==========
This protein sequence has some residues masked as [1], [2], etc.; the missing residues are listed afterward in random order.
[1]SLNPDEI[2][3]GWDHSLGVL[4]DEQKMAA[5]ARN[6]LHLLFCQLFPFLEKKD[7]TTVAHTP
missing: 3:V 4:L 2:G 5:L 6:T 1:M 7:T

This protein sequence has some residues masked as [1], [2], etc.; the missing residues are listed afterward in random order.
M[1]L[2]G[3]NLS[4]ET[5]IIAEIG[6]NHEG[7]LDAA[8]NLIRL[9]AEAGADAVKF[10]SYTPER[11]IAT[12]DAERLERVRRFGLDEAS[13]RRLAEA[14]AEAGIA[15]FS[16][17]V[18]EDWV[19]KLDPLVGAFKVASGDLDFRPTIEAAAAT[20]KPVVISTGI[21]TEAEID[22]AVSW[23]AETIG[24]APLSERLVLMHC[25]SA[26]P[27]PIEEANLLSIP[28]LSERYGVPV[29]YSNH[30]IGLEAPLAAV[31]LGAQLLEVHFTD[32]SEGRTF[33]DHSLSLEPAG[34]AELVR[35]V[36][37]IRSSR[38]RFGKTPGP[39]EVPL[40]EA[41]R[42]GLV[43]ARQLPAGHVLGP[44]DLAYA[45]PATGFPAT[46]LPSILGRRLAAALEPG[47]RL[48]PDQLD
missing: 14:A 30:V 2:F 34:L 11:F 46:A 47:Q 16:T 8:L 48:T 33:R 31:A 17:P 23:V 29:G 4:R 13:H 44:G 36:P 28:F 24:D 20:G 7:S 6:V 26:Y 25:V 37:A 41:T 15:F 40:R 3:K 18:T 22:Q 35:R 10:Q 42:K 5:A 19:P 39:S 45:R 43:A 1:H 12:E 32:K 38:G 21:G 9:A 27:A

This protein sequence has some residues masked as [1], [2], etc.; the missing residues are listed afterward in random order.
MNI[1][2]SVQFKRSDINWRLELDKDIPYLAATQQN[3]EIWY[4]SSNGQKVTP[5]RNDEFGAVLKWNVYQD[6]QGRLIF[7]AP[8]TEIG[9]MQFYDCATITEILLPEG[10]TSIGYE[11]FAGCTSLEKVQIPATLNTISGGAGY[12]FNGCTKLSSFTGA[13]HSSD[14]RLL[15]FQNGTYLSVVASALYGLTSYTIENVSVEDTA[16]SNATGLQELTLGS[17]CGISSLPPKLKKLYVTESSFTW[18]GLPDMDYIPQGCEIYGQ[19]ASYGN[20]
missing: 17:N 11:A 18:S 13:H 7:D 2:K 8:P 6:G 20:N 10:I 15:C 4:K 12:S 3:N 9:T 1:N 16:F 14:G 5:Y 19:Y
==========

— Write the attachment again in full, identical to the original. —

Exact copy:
This protein sequence has some residues masked as [1], [2], etc.; the missing residues are listed afterward in random order.
[1]SLNPDEI[2][3]GWDHSLGVL[4]DEQKMAA[5]ARN[6]LHLLFCQLFPFLEKKD[7]TTVAHTP
missing: 3:V 4:L 2:G 5:L 6:T 1:M 7:T

This protein sequence has some residues masked as [1], [2], etc.; the missing residues are listed afterward in random order.
M[1]L[2]G[3]NLS[4]ET[5]IIAEIG[6]NHEG[7]LDAA[8]NLIRL[9]AEAGADAVKF[10]SYTPER[11]IAT[12]DAERLERVRRFGLDEAS[13]RRLAEA[14]AEAGIA[15]FS[16][17]V[18]EDWV[19]KLDPLVGAFKVASGDLDFRPTIEAAAAT[20]KPVVISTGI[21]TEAEID[22]AVSW[23]AETIG[24]APLSERLVLMHC[25]SA[26]P[27]PIEEANLLSIP[28]LSERYGVPV[29]YSNH[30]IGLEAPLAAV[31]LGAQLLEVHFTD[32]SEGRTF[33]DHSLSLEPAG[34]AELVR[35]V[36][37]IRSSR[38]RFGKTPGP[39]EVPL[40]EA[41]R[42]GLV[43]ARQLPAGHVLGP[44]DLAYA[45]PATGFPAT[46]LPSILGRRLAAALEPG[47]RL[48]PDQLD
missing: 14:A 30:V 2:F 34:L 11:F 46:A 47:Q 16:T 8:L 48:T 33:R 31:A 17:P 23:V 29:G 4:R 13:H 44:G 36:P 28:F 24:D 20:G 7:S 6:V 26:Y 25:V 37:A 41:T 15:F 40:R 3:K 18:T 22:Q 35:R 10:Q 42:K 5:A 19:P 39:S 45:R 43:A 1:H 12:E 32:K 38:G 21:G 9:A 27:A

This protein sequence has some residues masked as [1], [2], etc.; the missing residues are listed afterward in random order.
MNI[1][2]SVQFKRSDINWRLELDKDIPYLAATQQN[3]EIWY[4]SSNGQKVTP[5]RNDEFGAVLKWNVYQD[6]QGRLIF[7]AP[8]TEIG[9]MQFYDCATITEILLPEG[10]TSIGYE[11]FAGCTSLEKVQIPATLNTISGGAGY[12]FNGCTKLSSFTGA[13]HSSD[14]RLL[15]FQNGTYLSVVASALYGLTSYTIENVSVEDTA[16]SNATGLQELTLGS[17]CGISSLPPKLKKLYVTESSFTW[18]GLPDMDYIPQGCEIYGQ[19]ASYGN[20]
missing: 17:N 11:A 18:S 13:H 7:D 2:K 8:P 6:G 20:N 10:I 15:C 4:K 12:S 3:N 9:T 1:N 16:F 14:G 5:Y 19:Y